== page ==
Jonny Boucher wants you to know it’s OK to talk about mental health. And the founder of the unique, mission-driven Sip of Hope café (3039 W. Fullerton Ave.) invites you to do it over a warm mug of Dark Matter coffee.
This month, Sip of Hope and other advocacy groups celebrate Mental Health Awareness Month—and the café also marks one year in business. The shop’s marking the national campaign with events through May and into the summer. Meanwhile, Sip of Hope and its parent organization, Hope for the Day, will keep pushing their core mission of providing proactive suicide-prevention and mental health education to the community, Boucher told LoqanSquarist on the café’s sun-drenched patio.
“May, for us, is really about challenging ourselves to check in with one another, check in with our friends and family,” he said. “But also take it as an opportunity to get more educated, get more information on the subject matter… May being mental health month is amazing, but it’s what we do with the opportunity.”
In the year since Sip of Hope opened its doors, the coffeehouse has quickly become a neighborhood favorite. On May 6, it earned “best coffee-shop” honors in this year’s LoganSquarist Best of Logan Square awards. And the shop’s been busy. Since May of 2018, Sip of Hope has served over 20,000 customers and distributed over 46,000 mental health resources, Boucher said.
“After a year, there’s so much to be proud of,” he said.
The café not only raises revenue for Hope for the Day’s ongoing mental-health education and other programs (100% of proceeds go to Hope for the Day), but it also serves as a dependable resource itself, Boucher said. You can find materials for mental health services across Chicago at the café entrance. (Those include a Lifesavers Manual from the American Foundation for Suicide Prevention, a Veterans crisis line cards, and Hope for the Day’s “It’s OK Not to Be OK’ stickers and pins. Materials are available in English and Spanish.)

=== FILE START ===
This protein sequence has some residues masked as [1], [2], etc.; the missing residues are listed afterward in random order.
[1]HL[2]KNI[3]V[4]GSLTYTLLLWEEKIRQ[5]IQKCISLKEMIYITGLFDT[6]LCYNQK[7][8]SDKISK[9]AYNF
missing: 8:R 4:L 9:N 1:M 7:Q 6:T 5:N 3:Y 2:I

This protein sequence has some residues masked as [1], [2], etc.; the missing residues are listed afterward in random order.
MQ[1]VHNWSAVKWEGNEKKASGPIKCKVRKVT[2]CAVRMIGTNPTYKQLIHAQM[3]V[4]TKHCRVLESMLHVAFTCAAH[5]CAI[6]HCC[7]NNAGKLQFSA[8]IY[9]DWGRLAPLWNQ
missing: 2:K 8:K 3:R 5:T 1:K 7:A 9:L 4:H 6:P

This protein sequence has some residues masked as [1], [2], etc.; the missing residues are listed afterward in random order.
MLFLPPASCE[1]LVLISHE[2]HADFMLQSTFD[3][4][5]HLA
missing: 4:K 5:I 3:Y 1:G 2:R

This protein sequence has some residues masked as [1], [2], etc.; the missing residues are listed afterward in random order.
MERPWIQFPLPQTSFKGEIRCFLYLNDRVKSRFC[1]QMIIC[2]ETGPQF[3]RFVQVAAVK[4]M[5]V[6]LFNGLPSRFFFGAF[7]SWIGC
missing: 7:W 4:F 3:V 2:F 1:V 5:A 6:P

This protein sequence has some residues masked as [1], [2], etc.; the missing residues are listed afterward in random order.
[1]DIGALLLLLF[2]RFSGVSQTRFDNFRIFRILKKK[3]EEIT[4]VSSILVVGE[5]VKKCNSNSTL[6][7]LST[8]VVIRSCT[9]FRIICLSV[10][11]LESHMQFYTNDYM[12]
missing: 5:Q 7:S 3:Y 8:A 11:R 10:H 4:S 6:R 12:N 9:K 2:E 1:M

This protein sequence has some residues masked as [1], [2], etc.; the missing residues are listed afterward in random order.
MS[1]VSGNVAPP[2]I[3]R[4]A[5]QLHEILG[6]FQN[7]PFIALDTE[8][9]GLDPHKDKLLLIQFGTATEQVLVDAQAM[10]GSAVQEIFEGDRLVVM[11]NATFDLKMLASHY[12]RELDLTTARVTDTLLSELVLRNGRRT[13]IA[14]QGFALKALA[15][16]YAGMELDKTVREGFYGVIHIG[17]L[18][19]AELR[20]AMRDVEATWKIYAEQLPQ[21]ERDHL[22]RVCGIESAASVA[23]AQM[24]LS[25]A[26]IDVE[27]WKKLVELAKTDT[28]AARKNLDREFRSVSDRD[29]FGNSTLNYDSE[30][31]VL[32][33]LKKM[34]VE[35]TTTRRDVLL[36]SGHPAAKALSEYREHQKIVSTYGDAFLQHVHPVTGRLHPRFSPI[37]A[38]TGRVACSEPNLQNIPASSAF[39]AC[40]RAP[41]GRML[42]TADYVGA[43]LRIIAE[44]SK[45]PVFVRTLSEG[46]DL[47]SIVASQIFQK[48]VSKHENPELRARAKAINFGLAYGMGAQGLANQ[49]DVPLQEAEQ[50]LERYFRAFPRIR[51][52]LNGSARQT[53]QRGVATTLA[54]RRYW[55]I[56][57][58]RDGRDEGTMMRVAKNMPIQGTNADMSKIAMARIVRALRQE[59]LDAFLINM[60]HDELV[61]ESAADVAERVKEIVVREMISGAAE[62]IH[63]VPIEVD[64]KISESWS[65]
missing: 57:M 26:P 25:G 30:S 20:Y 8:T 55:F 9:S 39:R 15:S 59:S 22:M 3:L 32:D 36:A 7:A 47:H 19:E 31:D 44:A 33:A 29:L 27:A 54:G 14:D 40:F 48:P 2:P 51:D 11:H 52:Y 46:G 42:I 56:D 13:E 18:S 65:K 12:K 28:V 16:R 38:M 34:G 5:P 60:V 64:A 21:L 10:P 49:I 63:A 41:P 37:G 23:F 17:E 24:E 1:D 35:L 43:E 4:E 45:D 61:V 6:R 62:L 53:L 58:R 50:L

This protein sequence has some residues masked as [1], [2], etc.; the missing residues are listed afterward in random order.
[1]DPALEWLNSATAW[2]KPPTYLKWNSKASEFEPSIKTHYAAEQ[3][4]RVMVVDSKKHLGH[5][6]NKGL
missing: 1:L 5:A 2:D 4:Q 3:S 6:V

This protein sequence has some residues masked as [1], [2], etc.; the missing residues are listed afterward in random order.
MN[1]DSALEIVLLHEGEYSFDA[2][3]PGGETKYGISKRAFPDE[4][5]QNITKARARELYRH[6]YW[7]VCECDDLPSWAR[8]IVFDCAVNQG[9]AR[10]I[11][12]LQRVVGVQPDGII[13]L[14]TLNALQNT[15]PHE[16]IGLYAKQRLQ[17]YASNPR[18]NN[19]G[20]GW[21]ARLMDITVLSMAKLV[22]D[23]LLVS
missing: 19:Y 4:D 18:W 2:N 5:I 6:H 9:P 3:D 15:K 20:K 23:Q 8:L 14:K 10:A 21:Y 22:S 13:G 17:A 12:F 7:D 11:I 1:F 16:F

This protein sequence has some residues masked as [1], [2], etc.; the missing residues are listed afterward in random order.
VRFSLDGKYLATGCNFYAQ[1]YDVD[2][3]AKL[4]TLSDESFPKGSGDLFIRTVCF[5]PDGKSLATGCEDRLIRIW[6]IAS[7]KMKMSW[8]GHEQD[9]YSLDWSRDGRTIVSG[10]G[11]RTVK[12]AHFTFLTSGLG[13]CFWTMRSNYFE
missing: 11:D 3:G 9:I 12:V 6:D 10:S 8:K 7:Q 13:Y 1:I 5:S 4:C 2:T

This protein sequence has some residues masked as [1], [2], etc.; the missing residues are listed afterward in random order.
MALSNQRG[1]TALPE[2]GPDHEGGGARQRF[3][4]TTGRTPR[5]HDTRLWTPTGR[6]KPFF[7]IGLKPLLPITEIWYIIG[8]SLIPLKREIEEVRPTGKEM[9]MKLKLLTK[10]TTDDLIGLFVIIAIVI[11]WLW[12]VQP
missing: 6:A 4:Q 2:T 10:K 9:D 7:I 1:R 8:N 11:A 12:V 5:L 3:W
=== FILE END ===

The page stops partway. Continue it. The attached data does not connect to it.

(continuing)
“We’re present. We’re here, we’re not hiding. And this is not just a one-time thing, or it’s a popup for a month and then we’re gone,” Boucher said. “The doors are open proudly from 6 to 9, because we know that people not only need coffee at all times of day, but people need conversation. People need a place where they can work from. People need places they can depend on.”
You can reach the NAMI’s national suicide prevention hotline 24/7 at 1-800-273-TALK (1-800-273-8255). Reach NAMI-Chicago’s Helpline at 833-NAMI-CHI (833-626-4244) or via 311.
Fighting Stigma with Education
Across the street from Sip of Hope, at the Logan Square Library branch (3030 W Fullerton Ave.), Hope for the Day hosts its regular mental-health education workshops. Called PEERvention sessions, these 4-hour peer-led gatherings teach the “who, what, where, when, why of mental health, “Boucher said. (Check out the next one, on June 8 at 12:30 p.m.)
Led by community members, including those with lived-experience in mental health and Chicago Public School teachers, the workshops aim to spread knowledge mental health and treatment in the community.
Education is key to Sip of Hope’s mission of breaking the stigma of mental health and suicide prevention, Boucher said. Every year, a mental health condition affects 1 in 5 people in the U.S., and those individuals often face stigma in the form of “rejection, bullying and even discrimination,” which can make reaching out and and getting support challenging, according to NAMI, the National Alliance on Mental Illness.
“I think that for so many people mental health is such a scary topic to talk about, especially when we don’t know how to talk about it appropriately,” Boucher said. “But we just know that people need to talk about mental health, and they need to be educated, because that’s how you eliminate stigma. That’s how you literally trump stigma, it’s amazing, by educating people.”
That’s how you literally trump stigma … by educating people
Mental health and suicide in the U.S. have been called a crisis, with 47,000 Americans dying by suicide and 70,000 from drug overdoses in 2017. But Sip of Hope aims to help get out in front of that crisis, Boucher said. “That’s why our mission is to be proactive about suicide prevention and mental health education,” he said. “So we provide it for free to people all around the city.”
‘It’s OK’ Gallery, Hopeful Beer and More
In addition to the ongoing education workshops, Sip of Hope and Hope for the Day have a full menu of events for May and beyond. (Check out everything going on here.) Earlier this month, the shop launched a hope-themed “It’s OK” gallery with artist Matthew Hoffman at his You Are Beautiful shop (3368 N. Elston Ave.). Hoffman created the big carving of “It’s OK Not to Be OK,” a slogan or takeaway message of sorts for Hope for the Day, adorning the café’s long brick wall. That gallery opened May 19 and will run for a month.